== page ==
This coding exercise was inspired by "macroblocking," a side-effect of the lossy video compression algorithms
that enable streaming video over limited bandwidth. There are many flavors of such algorithms, some even proprietary, but
most are in some way based on the Discrete Cosine Transform (DCT) which is the foundation also for none other than the jpeg format. It works by breaking an image into squares of pixels --
8x8 in the case of jpeg -- and performing the transform on the pixel values. The transform itself is a kind of spectral analysis, much like its close cousin the fourier transform.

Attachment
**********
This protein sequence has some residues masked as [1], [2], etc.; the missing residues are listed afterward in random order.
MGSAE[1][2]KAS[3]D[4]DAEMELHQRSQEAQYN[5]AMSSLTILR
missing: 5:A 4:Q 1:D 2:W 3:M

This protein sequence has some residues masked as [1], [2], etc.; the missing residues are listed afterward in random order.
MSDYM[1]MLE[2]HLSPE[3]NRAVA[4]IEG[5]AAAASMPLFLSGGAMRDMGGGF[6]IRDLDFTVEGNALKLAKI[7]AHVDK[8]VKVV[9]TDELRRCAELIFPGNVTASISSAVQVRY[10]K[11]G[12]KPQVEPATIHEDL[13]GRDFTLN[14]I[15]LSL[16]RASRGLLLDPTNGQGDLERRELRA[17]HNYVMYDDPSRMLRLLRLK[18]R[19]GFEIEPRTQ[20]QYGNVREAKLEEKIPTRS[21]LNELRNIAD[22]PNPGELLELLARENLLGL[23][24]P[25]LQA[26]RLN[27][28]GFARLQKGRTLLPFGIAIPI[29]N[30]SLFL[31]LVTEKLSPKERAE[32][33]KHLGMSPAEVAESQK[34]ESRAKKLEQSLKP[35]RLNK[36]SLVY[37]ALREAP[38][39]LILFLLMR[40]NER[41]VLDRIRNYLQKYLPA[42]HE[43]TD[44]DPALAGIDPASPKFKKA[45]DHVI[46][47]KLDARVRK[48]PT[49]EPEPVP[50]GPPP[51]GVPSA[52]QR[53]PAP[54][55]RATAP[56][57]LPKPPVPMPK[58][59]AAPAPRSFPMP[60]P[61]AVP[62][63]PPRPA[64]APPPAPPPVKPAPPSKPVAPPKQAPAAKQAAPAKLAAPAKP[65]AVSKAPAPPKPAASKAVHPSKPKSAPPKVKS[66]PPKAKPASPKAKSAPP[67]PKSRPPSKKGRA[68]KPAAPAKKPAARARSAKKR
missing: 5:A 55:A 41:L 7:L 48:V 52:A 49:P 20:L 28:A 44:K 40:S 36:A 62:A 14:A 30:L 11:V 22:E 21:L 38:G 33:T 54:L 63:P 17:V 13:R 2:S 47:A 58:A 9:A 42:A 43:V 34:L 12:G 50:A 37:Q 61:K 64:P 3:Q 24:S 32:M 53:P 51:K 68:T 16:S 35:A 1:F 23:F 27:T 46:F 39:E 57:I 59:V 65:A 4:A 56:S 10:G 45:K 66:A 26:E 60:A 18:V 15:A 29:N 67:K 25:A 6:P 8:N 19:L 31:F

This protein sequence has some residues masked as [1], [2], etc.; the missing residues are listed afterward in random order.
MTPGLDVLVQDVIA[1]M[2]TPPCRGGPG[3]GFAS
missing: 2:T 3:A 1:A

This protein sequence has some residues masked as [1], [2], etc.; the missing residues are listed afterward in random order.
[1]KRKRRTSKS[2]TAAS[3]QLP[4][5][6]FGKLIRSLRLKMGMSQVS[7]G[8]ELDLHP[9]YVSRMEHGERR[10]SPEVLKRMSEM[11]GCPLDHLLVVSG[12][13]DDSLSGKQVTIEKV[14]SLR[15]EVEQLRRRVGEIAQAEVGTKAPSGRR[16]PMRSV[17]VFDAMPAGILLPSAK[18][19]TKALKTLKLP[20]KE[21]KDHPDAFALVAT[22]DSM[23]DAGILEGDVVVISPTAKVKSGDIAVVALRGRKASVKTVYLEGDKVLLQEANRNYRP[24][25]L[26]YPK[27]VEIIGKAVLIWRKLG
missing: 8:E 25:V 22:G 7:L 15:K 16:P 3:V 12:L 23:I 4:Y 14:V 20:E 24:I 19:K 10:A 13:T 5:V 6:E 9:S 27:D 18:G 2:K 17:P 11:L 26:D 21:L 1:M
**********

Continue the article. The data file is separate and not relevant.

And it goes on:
The result is an image with about the same dimensions, but with cryptic monochromatic patterns replacing the original subject. Normally this cryptic format is purposely
simplified to save memory, before the computer attempts to translate it back into an image. Usually the translation successfully recovers most of the image, but sometimes
there are noticeable defects. By reproducing the basic algorithm, I was able to produce my own artifacts deliberately.
The results are fascinating portraits of a computer playing a game of telephone with itself.